1. LinkedIn

Natural Ranking: LinkedIn is great for a single ranking. Most of the time all you need is the name to be an exact match and it will be on the first page.

Promotion Methods:

  • Link Building – Regular link building with exact match and partial match anchor text to LinkedIn is very important if it’s ranking but not as high as you would like it to be. The first step should be to ensure your domains, web 2.0’s and other social properties are linking to the LinkedIn profile. If they are, get some outside links, make sure the links are contextual.

  • Connections – I always check the number of connections if a LinkedIn profile isn’t ranking as high as I expect. LinkedIn shows the exact number of connections until you reach 500 then it shows “500+ Connections”. Anything above 500 doesn’t tell Google anything. I do believe there is value in getting to 500+ connections.

  • Full profile details – Having a completed profile is very important. Some LinkedIn profiles will show with partial details, but a completed profile has a much better chance of being displayed in the search results. I like to see job and education history, recommendations (given and received), and interests. Don’t skip this part.

  • Picture – Having a picture is mandatory in my experience. Rarely do I see a LinkedIn profile rankings without an image. They don’t show in the search results if there is no picture. You might be able to find one, but it’s very rare.

Dangers: Sometimes two LinkedIn.com results will show. One is usually the individual page while the other is a public page listing others with the same (or similar) names. If this happens, you can usually push other stuff onto the first page and one of the two pages will drop. I like to build links to the page I want to stick to ensure it does stick.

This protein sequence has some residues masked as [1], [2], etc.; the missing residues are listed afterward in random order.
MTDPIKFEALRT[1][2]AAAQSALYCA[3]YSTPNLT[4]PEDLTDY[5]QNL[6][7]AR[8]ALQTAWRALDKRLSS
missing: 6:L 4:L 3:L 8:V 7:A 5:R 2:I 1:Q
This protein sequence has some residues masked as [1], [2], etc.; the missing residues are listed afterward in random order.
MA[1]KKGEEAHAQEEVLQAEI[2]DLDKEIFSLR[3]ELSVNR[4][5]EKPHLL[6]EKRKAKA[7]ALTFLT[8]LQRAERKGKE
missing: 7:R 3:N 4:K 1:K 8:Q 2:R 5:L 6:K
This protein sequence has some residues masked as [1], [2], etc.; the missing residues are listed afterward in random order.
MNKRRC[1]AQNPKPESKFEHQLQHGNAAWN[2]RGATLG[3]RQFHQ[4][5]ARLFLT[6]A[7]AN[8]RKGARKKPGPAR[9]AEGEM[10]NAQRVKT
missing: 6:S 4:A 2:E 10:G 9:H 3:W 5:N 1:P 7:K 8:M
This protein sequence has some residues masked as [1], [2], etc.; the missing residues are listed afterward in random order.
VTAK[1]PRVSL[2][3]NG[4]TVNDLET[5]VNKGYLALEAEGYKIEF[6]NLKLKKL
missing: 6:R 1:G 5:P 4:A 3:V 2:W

LinkedIn is such a big site, I’ve never had any trouble building links or adding connections too quickly. I’ve never had an account banned or seen one drop in the rankings. Hit it hard!

Examples: The example name can be seen in this screenshot.

You’ll see Facebook (public) in the first position, LinkedIn (public) number two and Twitter at number 10. Google doesn’t believe the Facebook or LinkedIn pages are relevant enough to list the real page of that person.

Check out the LinkedIn public directory page and you’ll see most do not have an image. The person at the top of the page has a different name. About 10 people down you’ll see the exact match name. Open her profile and you see 6 connections. No image, no connections, no details, no rankings.

How about that Twitter account at the bottom of the page? She has a lot of tweets (8,304 as of this writing), why isn’t it ranking? Check the screenshot.

Only 272 followers! With 10,000 real followers I am certain that would be a top 3 rankings. The key word is real followers.

2. Facebook

Natural Ranking: Facebook, like LinkedIn ranks very well for individuals but rarely ranks for medium-large businesses. Sometimes you’ll see a Facebook business page but in my experience it may happen 50% of the time.